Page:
draft text of MiFID and the plans for SEPA.
There was no Facebook or iPhone, just Nokia and Friends Reunited. George W Bush had started his campaign for
his second term in office and Justin Bieber was a ten year old boy (still is
Eight years is a long time and a lot changes.
In 2007, my first book: “the future of banking in a
globalised world” appeared, and the index makes no mention of subprime or liquidity risk.
Today, all we talk about is subprime and liquidity risk. We avoid discussions of re-mortgaging and
credit markets, and instead focus upon regulations to avoid further collapse of
the financial house of cards. The EU
dream has turned into a bit of a nightmare, and commitments to further
harmonisation are on hold for many. Nokia has been joined by Microsoft to try
to beat off the Apple and Google war, and no-one talks about reuniting with
friends other than on Facebook.
Eight years is a long time, and it is far too long to make
industry-wide strategic decisions to change.
Instead, countries, banks and institutions need to take
steps to future-proof themselves from this march of consumer-led change.
A final thought.
I recently held up Poland as an example of how to get
is Europe’s leading market for contactless payments, with over 54,000 terminals
and 5.7 million Visa contactless cards deployed as of March 2012.
of the acquirers and key merchants were on board from the start and, between
December 2010 and December 2011:
- The number of cards in use increased
- The number of contactless
transactions increased forty-fold;
- The value of transactions increased
by a factor of 43.1 times; and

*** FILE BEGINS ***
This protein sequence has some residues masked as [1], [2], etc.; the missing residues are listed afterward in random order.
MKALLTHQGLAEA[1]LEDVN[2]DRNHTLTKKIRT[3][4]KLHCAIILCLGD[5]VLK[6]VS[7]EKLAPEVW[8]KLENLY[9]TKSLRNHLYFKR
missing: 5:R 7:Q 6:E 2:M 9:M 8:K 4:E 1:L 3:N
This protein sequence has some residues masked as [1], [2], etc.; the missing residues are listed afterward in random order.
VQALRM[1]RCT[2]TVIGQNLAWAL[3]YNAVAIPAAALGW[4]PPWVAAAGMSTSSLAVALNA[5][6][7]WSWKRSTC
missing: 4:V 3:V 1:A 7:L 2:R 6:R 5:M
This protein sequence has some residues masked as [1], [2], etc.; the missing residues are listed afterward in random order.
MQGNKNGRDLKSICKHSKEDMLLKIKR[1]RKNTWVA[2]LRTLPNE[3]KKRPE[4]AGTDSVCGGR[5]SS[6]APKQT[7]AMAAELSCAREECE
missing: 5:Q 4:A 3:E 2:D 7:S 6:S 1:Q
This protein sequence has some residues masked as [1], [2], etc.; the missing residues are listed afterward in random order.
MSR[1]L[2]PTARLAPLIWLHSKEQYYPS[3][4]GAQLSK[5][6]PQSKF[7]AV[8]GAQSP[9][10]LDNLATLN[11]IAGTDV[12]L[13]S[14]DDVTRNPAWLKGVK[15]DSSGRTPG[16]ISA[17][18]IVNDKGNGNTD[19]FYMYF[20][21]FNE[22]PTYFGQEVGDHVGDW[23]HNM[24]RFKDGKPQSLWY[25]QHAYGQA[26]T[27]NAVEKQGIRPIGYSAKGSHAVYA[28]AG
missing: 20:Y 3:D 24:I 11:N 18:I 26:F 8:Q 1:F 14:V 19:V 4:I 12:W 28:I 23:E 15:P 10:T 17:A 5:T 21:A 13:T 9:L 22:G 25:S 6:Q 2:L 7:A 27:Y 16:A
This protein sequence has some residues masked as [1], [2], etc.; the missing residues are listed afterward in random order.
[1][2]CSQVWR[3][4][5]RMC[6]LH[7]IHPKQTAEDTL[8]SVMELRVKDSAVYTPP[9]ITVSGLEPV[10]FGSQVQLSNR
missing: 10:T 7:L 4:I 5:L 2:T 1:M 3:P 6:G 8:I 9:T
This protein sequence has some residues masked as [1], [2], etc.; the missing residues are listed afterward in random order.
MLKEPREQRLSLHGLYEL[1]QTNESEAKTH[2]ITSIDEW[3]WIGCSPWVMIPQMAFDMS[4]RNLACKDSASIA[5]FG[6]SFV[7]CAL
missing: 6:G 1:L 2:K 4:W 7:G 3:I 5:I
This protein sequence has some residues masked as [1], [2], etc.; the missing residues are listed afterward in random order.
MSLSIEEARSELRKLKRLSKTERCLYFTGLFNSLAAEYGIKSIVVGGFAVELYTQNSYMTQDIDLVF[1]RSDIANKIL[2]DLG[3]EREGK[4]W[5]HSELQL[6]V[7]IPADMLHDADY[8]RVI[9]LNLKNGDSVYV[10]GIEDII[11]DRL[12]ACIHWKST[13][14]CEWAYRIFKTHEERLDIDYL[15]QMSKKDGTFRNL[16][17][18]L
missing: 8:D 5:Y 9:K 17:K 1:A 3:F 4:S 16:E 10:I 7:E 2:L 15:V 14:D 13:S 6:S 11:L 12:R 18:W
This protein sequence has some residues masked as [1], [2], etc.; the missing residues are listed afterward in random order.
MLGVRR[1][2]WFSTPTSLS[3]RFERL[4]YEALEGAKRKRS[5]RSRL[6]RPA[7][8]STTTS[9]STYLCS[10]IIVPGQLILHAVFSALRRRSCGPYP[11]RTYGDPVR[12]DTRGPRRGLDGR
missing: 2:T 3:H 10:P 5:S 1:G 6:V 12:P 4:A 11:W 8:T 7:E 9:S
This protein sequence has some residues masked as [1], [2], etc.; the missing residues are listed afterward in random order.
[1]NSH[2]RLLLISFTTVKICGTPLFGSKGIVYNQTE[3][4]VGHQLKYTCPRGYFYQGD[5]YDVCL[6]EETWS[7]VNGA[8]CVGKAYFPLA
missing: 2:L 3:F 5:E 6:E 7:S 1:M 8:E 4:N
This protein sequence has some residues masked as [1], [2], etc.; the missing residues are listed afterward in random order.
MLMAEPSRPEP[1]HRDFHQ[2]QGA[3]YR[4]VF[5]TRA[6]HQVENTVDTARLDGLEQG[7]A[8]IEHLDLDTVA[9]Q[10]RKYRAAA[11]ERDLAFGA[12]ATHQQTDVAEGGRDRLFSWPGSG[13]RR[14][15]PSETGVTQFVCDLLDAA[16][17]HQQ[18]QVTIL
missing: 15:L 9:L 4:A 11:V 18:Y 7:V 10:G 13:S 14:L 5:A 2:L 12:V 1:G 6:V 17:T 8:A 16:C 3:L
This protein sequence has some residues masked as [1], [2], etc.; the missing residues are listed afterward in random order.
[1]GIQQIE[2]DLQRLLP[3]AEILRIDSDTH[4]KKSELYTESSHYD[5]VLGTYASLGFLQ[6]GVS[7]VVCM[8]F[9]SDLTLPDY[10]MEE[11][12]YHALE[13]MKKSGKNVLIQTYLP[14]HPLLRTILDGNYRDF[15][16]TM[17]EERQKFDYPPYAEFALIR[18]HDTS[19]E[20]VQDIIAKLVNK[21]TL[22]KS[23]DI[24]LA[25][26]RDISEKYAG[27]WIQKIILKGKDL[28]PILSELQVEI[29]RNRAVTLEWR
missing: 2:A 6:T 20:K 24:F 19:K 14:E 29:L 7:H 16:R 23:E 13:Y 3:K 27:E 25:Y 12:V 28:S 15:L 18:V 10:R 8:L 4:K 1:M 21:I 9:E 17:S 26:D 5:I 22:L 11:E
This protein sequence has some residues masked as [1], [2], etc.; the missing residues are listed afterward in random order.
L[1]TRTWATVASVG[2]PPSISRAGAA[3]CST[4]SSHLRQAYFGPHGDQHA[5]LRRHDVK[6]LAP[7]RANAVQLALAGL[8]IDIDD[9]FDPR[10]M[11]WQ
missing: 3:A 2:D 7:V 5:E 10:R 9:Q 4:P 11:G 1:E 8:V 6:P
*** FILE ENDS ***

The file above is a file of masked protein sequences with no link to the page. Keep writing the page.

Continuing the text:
- Poland’s use of contactless payments
has overtaken the UK’s usage in just one year.
- Because the issuance of contactless
cards in Poland was coordinated across the industry (the UK was uncoordinated);
- The rollout was national, whereas the
UK had a partial rollout;
- Poland’s program focused upon Tier 1
merchants first, rather than Tier 2 in the UK;
- Transaction limits were appropriate
for the Polish markets, whereas the UK’s limit was too low at the start;
- The commercial framework was based
upon the payment value for each transaction in Poland, rather than the UK
program which used the same interchange structures as higher value payments;
- The technologies for the POS systems
in Poland were proven and reliable, rather than a pilot terminal that was unproven
in the UK at launch.
in all, by entering into contactless later rather than sooner, the Polish
deployment has seen far more success than the UK.
So when I start talking about NFC and contactless being well
past its sell-by date,
they took a little offence and asked me if I really believed this and, if so,
what should they do about it?
And here’s where I take a different tack, as the fact they
did something innovative and early is a good thing.
The UK has been pushing contactless in an uncoordinated way
for over four years. It’s too long and
too slow such that, now, the opportunity they could have grasped has been
The investment to make contactless work in the UK now is not
going to payback in time, as other technologies like QR codes and Proximity
Payment Apps have taken over.
However, the fact that Poland acted fast and did something
early in a co-ordinated way within commitment, means that they made the appropriate
investment at the appropriate time with the right level of commitment.
The net:net of that comment is that: if you are going to innovate and take a lead, commit to it and make it
happen before the timescale opportunity is lost.
And that comment applies equally to the UK Chip & PIN project, e.g. doing something is better than doing nothing at all.